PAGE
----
The EMS sepsis screening tool had seven elements:

  1. Respiratory rate: N20 breaths per minute
  2. Heart rate: N90 beats per minute
  3. Systolic blood pressure: b90 mm Hg
  4. Documented fever or history of temperature: N100.9 °F or b96.8 °F
  5. Onset of mental status change
  6. Oxygen saturation: b90%
  7. Suspected infection

“There is great potential in the pre-hospital setting for earlier recognition of sepsis in patients arriving to the ED via EMS. Early recognition of sepsis will allow medical personnel to initiate sepsis protocol and decrease an important variable in sepsis mortality: time. We demonstrated that the use of a pre-hospital sepsis screening tool was associated with significant improvement in 3-hour bundle compliance, likely due to improved recognition of sepsis,” Rech and her co-authors wrote.

Christopher Cheney is the senior clinical care​ editor at HealthLeaders.

The chronic issue of cybersecurity

By: October 14th, 2019 Email This Post Print This Post

By Suzanne Widup

Healthcare institutions large and small can be left black and blue by a cyberattack. Larger institutions have more patients and thus have more user health records that attackers can compromise. Smaller institutions, on the other hand, may not have the financial resources to protect themselves against an attack or respond to one when it occurs.

In the event of an incident or breach, repairing a security system can take a massive toll on a healthcare institution, costing time, money, and staffing support to remedy. This severely affects the number of patients seen for however long it takes to address and fix the damage, which in turn causes the institution’s finances and reputation to suffer.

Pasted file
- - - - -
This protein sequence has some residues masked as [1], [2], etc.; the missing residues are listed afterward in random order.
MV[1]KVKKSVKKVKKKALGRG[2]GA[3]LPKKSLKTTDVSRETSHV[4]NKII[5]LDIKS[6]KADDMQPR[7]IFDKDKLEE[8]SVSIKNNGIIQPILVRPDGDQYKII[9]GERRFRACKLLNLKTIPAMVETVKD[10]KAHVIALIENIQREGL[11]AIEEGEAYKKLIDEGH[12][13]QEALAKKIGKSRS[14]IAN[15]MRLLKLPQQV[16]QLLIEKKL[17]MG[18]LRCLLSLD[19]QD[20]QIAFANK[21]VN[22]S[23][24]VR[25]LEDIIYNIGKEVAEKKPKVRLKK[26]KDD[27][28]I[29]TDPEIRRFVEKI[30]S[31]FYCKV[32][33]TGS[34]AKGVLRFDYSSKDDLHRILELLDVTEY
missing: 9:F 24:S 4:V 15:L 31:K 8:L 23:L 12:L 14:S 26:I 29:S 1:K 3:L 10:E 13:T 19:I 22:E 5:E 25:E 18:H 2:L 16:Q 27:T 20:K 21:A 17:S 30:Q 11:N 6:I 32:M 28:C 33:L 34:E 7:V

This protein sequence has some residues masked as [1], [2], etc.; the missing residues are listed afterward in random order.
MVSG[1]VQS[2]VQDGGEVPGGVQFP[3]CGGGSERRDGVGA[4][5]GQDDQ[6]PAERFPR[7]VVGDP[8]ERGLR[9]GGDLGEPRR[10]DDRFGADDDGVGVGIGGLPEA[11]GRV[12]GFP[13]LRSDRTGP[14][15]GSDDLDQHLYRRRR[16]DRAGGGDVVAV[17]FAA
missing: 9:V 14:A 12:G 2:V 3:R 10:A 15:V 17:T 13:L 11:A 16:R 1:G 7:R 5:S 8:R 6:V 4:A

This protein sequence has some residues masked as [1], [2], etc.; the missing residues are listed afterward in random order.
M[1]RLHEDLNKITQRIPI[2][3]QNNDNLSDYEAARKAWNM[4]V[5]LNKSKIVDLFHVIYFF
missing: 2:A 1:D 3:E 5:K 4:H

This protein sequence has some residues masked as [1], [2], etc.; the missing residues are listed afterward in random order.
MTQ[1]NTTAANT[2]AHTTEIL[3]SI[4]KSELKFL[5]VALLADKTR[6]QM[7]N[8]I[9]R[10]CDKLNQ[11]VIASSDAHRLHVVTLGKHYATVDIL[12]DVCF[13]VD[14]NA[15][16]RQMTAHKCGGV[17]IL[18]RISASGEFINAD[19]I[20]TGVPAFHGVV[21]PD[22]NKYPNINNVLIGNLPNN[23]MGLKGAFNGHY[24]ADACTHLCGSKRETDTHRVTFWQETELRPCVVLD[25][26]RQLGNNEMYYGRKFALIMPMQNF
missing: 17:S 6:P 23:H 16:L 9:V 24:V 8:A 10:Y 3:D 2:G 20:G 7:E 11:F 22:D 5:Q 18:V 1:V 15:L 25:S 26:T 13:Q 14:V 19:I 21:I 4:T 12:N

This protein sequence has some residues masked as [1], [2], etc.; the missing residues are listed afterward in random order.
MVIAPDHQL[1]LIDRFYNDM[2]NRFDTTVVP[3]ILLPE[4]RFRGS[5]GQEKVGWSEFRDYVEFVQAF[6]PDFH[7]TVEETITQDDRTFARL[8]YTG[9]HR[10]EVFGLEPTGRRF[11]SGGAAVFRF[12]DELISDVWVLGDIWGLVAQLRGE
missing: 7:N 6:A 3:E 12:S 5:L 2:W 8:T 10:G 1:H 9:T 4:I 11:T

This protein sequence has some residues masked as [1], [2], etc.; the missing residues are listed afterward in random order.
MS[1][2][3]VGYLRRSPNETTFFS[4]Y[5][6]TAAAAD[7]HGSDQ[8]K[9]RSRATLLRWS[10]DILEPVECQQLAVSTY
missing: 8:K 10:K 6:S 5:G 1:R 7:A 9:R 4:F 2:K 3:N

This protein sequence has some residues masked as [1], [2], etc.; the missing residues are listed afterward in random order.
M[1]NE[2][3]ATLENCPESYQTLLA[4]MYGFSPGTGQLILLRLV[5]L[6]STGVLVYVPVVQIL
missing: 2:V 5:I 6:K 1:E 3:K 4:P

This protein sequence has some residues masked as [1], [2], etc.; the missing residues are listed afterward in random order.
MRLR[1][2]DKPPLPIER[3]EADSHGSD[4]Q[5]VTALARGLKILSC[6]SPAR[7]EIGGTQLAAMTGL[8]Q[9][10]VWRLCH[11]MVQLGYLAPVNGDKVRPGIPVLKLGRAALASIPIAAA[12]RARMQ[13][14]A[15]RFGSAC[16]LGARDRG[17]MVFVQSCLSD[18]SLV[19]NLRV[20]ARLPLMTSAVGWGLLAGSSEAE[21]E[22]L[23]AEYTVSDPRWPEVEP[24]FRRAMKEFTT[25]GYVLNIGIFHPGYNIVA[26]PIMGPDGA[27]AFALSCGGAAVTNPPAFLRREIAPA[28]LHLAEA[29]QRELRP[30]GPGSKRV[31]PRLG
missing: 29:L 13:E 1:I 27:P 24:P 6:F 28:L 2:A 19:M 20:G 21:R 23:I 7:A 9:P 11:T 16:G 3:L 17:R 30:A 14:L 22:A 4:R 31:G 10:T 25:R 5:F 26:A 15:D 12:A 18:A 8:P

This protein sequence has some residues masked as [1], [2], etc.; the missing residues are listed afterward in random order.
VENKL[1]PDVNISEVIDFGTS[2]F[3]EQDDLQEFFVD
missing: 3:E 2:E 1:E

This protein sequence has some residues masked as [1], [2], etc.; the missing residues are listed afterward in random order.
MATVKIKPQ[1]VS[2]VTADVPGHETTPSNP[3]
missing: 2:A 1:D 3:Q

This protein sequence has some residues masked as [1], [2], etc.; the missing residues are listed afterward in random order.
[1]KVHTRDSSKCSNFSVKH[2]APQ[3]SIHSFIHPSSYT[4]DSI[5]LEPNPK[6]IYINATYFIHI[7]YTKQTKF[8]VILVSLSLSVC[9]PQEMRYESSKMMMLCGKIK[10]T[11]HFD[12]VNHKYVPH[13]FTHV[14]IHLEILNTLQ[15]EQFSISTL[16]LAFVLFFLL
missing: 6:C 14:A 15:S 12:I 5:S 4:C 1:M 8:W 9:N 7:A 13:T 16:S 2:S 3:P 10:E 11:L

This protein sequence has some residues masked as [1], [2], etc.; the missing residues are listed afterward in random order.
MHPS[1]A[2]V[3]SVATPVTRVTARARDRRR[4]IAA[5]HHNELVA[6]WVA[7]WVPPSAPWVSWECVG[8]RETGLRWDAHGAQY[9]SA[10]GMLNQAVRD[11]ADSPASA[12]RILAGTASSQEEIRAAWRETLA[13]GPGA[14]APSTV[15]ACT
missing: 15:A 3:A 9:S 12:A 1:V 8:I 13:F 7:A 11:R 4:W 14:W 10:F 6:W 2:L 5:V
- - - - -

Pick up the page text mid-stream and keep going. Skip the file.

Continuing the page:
Healthcare institutions are vulnerable cyber targets, with thousands of patient records to protect and a federal requirement to comply with HIPAA and HITECH. These institutions lack the staffing (and sometimes the awareness) to prevent personal health data from being accessed and held by threat actors. With the constant demand to see and treat patients, cybersecurity hasn’t always been a top priority for these institutions. But it should be.

The call is coming from inside…

According to Verizon’s 2019 Data Breach Investigations Report, for the second consecutive year, the majority of healthcare cybersecurity breaches in 2018 were attributed to internal (rather than external) threat actors—a skew unique to the healthcare industry. These internal threat actors are typically employees working within healthcare institutions (doctors, nurses, etc.). Though these employees are not always acting out of malice, the major concern here is that they have been granted access to systems to carry out their jobs; thus, they do not need to break into those systems to retrieve or expose classified information.

Across sectors, including the healthcare industry, misdelivery (sending data to the wrong recipient) is the most common error type that leads to data breaches. Typically, these errors involve mailing patient paperwork to the incorrect address, or issuing discharge papers or other private records to the wrong person.

The healthcare sector also suffers from the widespread problem of social attacks. Like many industries, healthcare institutions are under the constant threat of phishing emails that bait unsuspecting recipients to enter personal information, such as email credentials, onto fake sites. The stolen login information is then used to access the user’s cloud-based email account, thus compromising any patient data in the user’s inbox, outbox, or other folders.

Required to report